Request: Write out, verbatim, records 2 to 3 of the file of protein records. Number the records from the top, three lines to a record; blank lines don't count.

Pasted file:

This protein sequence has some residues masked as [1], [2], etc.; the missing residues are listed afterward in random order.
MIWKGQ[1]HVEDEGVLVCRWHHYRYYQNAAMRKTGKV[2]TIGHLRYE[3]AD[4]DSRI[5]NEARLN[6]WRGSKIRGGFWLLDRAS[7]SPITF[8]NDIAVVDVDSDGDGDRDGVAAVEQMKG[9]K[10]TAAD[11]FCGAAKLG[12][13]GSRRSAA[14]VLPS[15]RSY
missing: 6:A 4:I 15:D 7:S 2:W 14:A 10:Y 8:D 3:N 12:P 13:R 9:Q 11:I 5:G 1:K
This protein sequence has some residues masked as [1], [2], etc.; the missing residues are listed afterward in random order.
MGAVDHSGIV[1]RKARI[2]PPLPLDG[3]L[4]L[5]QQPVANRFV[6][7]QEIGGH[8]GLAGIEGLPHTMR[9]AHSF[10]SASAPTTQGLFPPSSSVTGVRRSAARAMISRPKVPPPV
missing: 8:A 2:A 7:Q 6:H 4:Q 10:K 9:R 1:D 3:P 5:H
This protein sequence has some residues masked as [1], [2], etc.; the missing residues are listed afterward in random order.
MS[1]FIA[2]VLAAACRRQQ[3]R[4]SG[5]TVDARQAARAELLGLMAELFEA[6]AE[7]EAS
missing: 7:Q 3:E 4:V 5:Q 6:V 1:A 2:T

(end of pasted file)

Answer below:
This protein sequence has some residues masked as [1], [2], etc.; the missing residues are listed afterward in random order.
MGAVDHSGIV[1]RKARI[2]PPLPLDG[3]L[4]L[5]QQPVANRFV[6][7]QEIGGH[8]GLAGIEGLPHTMR[9]AHSF[10]SASAPTTQGLFPPSSSVTGVRRSAARAMISRPKVPPPV
missing: 8:A 2:A 7:Q 6:H 4:Q 10:K 9:R 1:D 3:P 5:H
This protein sequence has some residues masked as [1], [2], etc.; the missing residues are listed afterward in random order.
MS[1]FIA[2]VLAAACRRQQ[3]R[4]SG[5]TVDARQAARAELLGLMAELFEA[6]AE[7]EAS
missing: 7:Q 3:E 4:V 5:Q 6:V 1:A 2:T